Rye whiskey is synonymous with the Sazerac Company, becoming the key ingredient in the Sazerac cocktail which they sold at their eponymous coffee house in the late 19th century. The coffee house was run by Thomas H. Handy until his death in 1893. His former secretary, C.J. O’Reilly, took over the business and it was he who named it the Sazerac Company. The new company marketed a Sazerac rye whiskey for the first time, producing it up until Prohibition closed the Sazerac Coffee House down.
When the Sazerac Company acquired what is now called Buffalo Trace distillery in 1992, one of their long-term intentions was to see the eponymous rye brand return. They began distilling it for the first time in 1998, and introducing the modern version of the Sazerac Rye in 2006.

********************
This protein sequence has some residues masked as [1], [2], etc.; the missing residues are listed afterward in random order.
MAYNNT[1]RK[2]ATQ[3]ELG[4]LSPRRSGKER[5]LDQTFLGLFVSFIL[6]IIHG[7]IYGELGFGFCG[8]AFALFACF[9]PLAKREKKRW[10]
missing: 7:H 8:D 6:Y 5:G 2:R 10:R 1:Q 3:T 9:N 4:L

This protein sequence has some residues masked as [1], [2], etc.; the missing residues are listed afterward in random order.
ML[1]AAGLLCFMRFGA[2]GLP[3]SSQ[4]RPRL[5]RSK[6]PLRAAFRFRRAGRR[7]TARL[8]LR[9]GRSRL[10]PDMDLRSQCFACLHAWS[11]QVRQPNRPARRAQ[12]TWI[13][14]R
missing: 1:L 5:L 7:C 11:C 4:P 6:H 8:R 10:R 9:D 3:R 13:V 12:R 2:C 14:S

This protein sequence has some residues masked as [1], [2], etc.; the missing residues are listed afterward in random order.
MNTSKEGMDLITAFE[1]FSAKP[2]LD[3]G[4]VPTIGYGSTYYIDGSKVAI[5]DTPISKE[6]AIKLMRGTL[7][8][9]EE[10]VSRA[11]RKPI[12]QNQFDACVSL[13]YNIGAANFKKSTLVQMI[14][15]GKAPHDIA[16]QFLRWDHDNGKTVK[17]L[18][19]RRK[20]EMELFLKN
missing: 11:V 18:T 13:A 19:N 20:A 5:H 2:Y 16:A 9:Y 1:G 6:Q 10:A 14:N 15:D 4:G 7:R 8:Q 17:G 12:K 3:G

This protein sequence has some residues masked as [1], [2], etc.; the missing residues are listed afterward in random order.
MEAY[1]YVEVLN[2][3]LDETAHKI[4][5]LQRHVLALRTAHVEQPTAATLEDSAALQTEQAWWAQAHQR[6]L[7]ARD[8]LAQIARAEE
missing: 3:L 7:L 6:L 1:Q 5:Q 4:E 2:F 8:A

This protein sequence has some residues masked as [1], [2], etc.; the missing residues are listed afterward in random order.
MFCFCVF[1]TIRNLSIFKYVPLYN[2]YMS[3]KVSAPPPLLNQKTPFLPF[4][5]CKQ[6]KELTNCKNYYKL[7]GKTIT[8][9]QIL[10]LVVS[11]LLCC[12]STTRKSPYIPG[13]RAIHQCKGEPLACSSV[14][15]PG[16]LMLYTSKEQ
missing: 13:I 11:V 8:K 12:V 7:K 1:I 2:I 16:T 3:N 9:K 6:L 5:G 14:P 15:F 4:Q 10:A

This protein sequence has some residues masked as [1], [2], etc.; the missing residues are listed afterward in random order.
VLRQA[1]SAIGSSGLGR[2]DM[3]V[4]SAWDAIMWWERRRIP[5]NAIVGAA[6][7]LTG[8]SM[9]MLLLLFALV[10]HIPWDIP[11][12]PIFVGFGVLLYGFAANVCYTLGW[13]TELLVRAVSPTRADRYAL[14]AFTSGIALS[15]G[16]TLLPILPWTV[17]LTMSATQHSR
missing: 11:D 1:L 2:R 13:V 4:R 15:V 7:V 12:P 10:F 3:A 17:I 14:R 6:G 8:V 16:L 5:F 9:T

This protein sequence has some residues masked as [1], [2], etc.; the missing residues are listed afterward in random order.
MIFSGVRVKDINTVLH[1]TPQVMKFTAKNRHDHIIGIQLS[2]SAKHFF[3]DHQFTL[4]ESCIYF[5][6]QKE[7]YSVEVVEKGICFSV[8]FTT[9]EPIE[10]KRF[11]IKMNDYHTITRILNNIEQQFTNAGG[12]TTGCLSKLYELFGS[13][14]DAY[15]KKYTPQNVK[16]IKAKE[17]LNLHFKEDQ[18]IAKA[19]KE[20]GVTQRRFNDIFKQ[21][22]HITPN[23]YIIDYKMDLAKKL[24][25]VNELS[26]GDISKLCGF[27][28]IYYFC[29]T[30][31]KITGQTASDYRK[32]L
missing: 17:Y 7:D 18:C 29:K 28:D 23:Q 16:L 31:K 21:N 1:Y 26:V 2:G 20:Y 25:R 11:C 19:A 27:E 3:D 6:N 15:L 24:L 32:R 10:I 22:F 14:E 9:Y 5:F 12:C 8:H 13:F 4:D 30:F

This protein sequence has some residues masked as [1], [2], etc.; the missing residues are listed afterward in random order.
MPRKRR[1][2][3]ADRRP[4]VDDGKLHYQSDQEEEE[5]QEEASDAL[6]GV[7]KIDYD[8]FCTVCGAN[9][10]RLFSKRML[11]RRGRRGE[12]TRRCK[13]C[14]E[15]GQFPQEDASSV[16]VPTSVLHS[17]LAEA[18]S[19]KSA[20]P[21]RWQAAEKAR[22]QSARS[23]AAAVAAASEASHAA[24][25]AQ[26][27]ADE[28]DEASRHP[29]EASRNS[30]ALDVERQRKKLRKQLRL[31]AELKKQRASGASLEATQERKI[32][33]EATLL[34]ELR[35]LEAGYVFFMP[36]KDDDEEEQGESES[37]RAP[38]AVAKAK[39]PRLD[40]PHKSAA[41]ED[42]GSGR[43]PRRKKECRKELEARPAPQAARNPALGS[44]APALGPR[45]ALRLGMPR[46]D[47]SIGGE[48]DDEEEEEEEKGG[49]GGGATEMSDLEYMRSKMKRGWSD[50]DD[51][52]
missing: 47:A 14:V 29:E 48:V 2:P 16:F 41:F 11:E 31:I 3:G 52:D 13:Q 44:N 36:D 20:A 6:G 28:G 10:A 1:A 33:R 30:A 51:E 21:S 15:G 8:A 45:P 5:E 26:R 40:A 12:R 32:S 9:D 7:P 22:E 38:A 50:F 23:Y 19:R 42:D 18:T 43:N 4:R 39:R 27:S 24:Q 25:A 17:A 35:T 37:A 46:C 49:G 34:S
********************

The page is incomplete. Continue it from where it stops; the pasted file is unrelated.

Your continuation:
Prior to this however, a Sazerac 18 year old was launched in 2000 as part of what is now the Buffalo Trace Antique Collection. These were bottled from a legendary batch of rye whiskey distilled by Schenley at Buffalo Trace when it was still known as George T. Stagg. It was distilled in the early 1980s with the intention of releasing a rye line for its popular Cream of Kentucky brand. The company lost interest in this however, and the casks were left to age far beyond the normal period for such whiskies. To the surprise of many, it turned into an exceptional product and has produced many legendary bottlings. In addition to these, it was also blended through the Van Winkle Family Reserve Rye in 2004, and a number of barrels also ended up in the warehouses at Willett, where Kentucky Bourbon Distillers (KBD) used them for a number of brands, including the Willett Familty Estate, Black Maple Hill, and early examples of the Michter's revival.